farm to table

It’s hard to get in the spirit of gardening when I look outside and see the world covered in white. Nevertheless, I have just spent the past hour pouring over a seed catalog, excited at the vision of new raised beds in a garden I haven’t touched in over seven years. It’s time. No more excuses about the poor soil or the yard full of rabbits and other interested critters, or living in a region rich with CSA’s and organic produce that I can purchase easily. I have been yearning for a prolific vegetable garden of my own for as long as I can remember and wonder at how long it has taken for me to finally make the commitment to this endeavor…

A week now since my return from St. John and I’ve just finished looking at photos from the last night dining out. We heard it was ‘farm to table’ night at a local restaurant, featuring the skills of a new local chef/cook, preparing a limited menu in limited proportions from locally grown and raised food. We arrived to find a very casual atmosphere that included the usual deli sandwich bar and an ad hoc table set up in the far corner for ordering the featured menu of the four items. One of the choices, a tuna tartare, was finished and already scratched off the menu. From the remaining three I chose a seasonal ‘soup’ accompanied by homemade bread with turmeric butter, and a fresh greens salad. I paid, left my name, and sat at the large picnic table, waiting with the group I came with after getting a crisp cold glass of pinot grigio. When my food arrived I felt the thrill of being presented with something truly authentic….

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The soup was deliciously creamy with a distinctive character of celery.  The greens featured a large dark green leaf that had the taste and texture of a crisp spinach.  What a thrill!  It wasn’t that what I had been eating out the past week was bad, just that there was a noticeable lack of fresh produce with exorbitant prices for even the simplest salad.  (The only exception at this point was the surprise of discovering unbelievably fresh papaya.  This was a lip smacking juicy wonder, not the pale bland cousin found in the markets of the northeast weary from travel…)  While eating out I sampled local specialties like jerk chicken and lovely fish sandwiches made with grilled local mahi mahi, all good. But this was the first time in the week I felt compelled to pull out my camera to remember this feeling of having a meal placed in front of me that looked, smelled, and had the energy of the real deal. I imagined fresh grated turmeric and locally made butter and cream. The greens were so lightly coated with the most fragrant dressing that I wondered if there was even oil in it.  It all suggested a skillfully prepared simple meal that utilized a minimum of anything processed in places far away from where we sat. I chewed and sipped slowly, savoring each mouthful and when finished, felt that clean clear satisfaction of having had just enough…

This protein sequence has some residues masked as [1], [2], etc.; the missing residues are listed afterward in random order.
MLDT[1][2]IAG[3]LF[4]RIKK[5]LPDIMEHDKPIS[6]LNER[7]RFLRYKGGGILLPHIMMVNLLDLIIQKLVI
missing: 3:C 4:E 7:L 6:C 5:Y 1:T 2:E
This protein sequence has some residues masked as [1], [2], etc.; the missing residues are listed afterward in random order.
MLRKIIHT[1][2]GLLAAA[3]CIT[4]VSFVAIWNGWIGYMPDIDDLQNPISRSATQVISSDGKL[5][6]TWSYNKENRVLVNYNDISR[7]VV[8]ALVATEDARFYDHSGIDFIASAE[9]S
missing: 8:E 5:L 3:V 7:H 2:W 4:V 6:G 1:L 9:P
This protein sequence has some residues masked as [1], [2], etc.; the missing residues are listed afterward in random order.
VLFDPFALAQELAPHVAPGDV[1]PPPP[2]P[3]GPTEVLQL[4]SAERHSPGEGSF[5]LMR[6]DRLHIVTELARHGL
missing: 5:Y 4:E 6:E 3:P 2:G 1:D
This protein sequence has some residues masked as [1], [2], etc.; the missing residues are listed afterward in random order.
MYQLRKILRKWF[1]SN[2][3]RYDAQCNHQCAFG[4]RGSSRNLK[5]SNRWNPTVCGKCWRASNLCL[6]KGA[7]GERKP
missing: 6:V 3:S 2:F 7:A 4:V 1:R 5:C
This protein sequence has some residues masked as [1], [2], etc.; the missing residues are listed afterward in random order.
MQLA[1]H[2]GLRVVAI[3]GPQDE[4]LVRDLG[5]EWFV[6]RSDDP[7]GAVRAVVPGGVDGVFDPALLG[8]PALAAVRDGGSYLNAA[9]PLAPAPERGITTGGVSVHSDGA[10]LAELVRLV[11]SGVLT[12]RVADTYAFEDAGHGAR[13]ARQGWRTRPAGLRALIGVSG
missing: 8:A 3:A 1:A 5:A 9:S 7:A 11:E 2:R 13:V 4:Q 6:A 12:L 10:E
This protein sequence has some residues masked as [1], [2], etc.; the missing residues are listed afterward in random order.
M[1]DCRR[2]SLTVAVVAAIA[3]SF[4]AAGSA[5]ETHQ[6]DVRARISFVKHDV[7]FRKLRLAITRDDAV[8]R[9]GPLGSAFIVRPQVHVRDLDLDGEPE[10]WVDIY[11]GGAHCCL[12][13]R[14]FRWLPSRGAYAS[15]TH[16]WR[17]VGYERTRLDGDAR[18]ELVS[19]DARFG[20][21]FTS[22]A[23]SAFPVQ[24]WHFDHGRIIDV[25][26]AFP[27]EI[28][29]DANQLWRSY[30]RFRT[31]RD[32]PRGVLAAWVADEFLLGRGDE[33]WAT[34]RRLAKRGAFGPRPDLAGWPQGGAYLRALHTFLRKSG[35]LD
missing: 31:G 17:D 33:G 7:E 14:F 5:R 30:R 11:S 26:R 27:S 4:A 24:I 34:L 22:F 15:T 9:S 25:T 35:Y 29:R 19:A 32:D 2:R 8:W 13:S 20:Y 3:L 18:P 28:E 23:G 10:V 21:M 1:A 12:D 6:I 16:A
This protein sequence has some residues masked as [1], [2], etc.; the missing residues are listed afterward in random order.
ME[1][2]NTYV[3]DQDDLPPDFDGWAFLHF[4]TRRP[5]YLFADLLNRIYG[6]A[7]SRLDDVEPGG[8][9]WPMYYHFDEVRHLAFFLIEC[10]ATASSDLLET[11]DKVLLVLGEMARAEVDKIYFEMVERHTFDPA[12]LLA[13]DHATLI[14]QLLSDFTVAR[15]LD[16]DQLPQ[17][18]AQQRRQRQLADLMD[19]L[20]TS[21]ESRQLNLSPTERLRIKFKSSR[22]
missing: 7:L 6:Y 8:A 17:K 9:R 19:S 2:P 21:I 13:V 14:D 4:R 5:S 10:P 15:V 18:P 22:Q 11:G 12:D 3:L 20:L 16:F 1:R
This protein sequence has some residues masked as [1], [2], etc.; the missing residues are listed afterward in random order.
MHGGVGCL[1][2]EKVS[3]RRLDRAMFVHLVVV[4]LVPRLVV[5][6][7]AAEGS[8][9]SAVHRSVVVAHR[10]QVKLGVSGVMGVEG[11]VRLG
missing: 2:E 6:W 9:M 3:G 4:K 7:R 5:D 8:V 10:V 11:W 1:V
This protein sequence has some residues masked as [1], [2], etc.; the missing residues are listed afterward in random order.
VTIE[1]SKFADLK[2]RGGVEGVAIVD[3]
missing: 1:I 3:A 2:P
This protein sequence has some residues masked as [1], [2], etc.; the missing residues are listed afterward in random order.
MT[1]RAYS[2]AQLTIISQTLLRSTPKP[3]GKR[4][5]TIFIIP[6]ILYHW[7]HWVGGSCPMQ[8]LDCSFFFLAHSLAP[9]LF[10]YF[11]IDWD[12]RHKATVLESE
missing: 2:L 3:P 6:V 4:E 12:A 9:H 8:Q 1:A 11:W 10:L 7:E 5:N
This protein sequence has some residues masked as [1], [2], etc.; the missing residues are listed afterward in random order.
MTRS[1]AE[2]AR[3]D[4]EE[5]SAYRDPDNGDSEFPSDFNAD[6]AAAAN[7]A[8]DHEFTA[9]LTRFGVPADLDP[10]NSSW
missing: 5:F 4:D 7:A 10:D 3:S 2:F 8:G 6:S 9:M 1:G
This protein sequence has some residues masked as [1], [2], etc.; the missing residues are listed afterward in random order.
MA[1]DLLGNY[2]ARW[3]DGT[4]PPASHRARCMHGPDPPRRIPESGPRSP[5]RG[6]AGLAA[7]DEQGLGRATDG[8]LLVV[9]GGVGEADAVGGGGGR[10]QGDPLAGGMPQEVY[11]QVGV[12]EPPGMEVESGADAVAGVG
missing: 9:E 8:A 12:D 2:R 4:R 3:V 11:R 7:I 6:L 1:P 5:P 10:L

I followed this feeling into the next morning and couldn’t wait to cut into the second large whole papaya that was purchased at a local market and chilled overnight. This fruit was a lusciously ripe deep orange that I had never seen before and had become the perfect first food of breakfast in my tent each morning.  Without knowing the fact of the matter, my heart told me it was picked recently and from somewhere nearby…

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An acquired taste, a perfectly ripe papaya is also a creamy affair, fragrantly smooth and not too sweet…

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I scoop out the seeds for compost (though I have come to learn that the seeds are also edible, something to look forward to experimenting with the next time graced with such a perfectly ripe specimen, smile).  Cut the fruit length wise into long slices, carefully peel the skin with a sharp knife, section into large bite size pieces, fill a bowl, and eat slowly while watching the sun offer the same life affirming color to the cloudy morning sky…

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Memory now complete, I look back out to the winter white and rest in anticipation of creating my very own ‘farm to table’ each day…

2 thoughts on “farm to table

  1. Oh, the excitement of looking through a seed catalog… and the anticipation of planting in the Spring… fills a heart with joy! I so love playing in the dirt! 🙂

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